“Are we there yet?!” It would be fine by me to never hear these words again.
Family road trips can be the best holiday ever or memorably horrendous. The first thing to decide is whether your road trip is about the journey or the destination. We’ve done both with the kids – a three-day meander to Adelaide with lots of stops on the way and a nine-hour, toilet-stop-only haul to Canberra. Both have their pros and cons and either way, one of the main features of your trip will be hours in the car.
Experienced road-trippers tell us the most successful trips are planned – by the kids. Get children involved in the fine details – what they want to do, the clothes and toys they want to pack and the places to stop on the way. Arm older children with a map so that they can see how far you have travelled (this also helps with the “are we there yet?” questions). Also consider a travel journal app to document the journey with stats, photos and notes or go low-tech and create a holiday scrapbook.
A good hour can be spent playing ‘Chartreuse Bingo’ (or a variation on the chartreuse) – spot a chartreuse coloured car and shout ‘Chartreuse Bingo’! There are plenty of other car games beyond the standard ‘I Spy’. Compact book Around the World in 80 Ways is packed with fun activities for little travellers, with chapters devoted to road and train travel. Challenge kids to spot a number plate from each state in Australia – that will keep them going for a while!
You can’t pack too many snacks or activities. Lap tables are good for kids to draw or play card games and so forth, as are ‘organisers’ that can be attached to car seats to keep things in order. I make ‘fun bags’ to be handed out along the way, with some reserved for the return journey. Keep an eye out for colouring books, small toys and games, storybook CDs and so on well before the trip. I include a bag of lollies too – it stops the pestering for sugary snacks.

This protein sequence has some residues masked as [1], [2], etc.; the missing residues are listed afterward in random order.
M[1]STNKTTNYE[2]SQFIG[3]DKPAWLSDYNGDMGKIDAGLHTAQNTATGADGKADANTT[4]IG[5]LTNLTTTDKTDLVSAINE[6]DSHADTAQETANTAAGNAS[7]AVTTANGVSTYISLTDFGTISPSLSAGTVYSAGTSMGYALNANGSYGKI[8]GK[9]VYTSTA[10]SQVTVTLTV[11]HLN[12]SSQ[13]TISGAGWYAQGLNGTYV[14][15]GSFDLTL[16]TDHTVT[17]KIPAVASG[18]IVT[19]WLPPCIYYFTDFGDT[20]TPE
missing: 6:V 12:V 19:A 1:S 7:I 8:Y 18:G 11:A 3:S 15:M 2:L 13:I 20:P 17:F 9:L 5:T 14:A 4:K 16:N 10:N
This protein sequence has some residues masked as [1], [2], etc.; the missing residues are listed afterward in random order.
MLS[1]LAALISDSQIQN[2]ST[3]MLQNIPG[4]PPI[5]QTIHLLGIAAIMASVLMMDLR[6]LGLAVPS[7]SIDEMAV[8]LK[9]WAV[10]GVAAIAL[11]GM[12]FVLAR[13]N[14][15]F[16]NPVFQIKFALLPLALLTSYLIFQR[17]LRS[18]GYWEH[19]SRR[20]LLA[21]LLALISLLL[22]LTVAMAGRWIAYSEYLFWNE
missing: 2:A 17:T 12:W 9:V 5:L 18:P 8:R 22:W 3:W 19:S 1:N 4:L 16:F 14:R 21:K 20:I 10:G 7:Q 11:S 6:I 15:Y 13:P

Stop the car!
Road trips are often defined by rest stops – we’ve all experienced a public toilet that is so filthy it ought to be detonated. Put any misgivings you might have about fast food chains such as McDonalds to one side and know that the facilities at these places are generally clean and well looked after. There is also usually a change table and a nappy disposal to be found.
The usual limit for most kids is about two hours in the car before things start to unravel. Find a playground and have a break – a quick swing or slide is great for recharging the batteries.
One of the most frustrating elements of car trips is bickering. Get an ‘ice cream jar’. Whenever anyone gets cranky or has a tantrum, the offender puts in a preset amount of money. Once full, ice-cream is bought courtesy of the offenders. With kids, this is hard-earned pocket money that is generally not wanted to be shared (even if it is for ice cream). There are variations – start with a bag of lollies and take one away when there’s fighting – the kids get what’s left at the end.
Your destination – camping, hotels or holiday houses
I suspect readers will contribute oodles of tips for camping, hotel and holiday house stays but we’ve put together a few to keep in mind.
When camping, set up a beach tent next to the main tent. During the day it’s a ‘play room’ for the kids that keeps sand and dirt out of the main tent. At night, it’s a storage room for chairs, your stove and other equipment.
Staying in a holiday apartment or holiday house? Plan ahead and avoid wasting precious family time by ordering groceries online. It’s great to arrive at your destination knowing that you don’t have to then hit the supermarket!
Bring an A/V cable and plug your iPhone into the hotel TV – that way you can bring videos for your kids without clocking up a huge in-house movie bill. Apartments may offer DVD players for hire – check before you leave and bring a few favourite movies for some chill-out time.
Before kids, hotel holidays may have been the norm for you. Nap times and being able to self-cater lead many parents to ditch the hotel and look to holiday houses. It can be a drag to be stuck in a hotel room with sleeping kids after dinner each night whereas if you are renting a house, you can still have a barbecue, swim in the pool, watch a movie… If you’re uncertain about the layout of the house you’ve rented, take baby monitors for peace of mind. Stayz has oodles of holiday house rentals all over Australia.
For anyone who needs the mug featured at the top of the page, find it at Etsy’s Lenny Mud shop. We’ve also tracked down a vintage-style ‘Road Trip’ poster to inspire your next journey. If you’re after some gear to keep kids happy, check out Babyology’s recent guest post on Etsy about road trips and our posts about travel toys including the Tray Kit, Mud Puppy magnetic play scenes and lots of other games. Lastly, enjoy the classic road trip clip below!
We’d love to hear your road trip tips!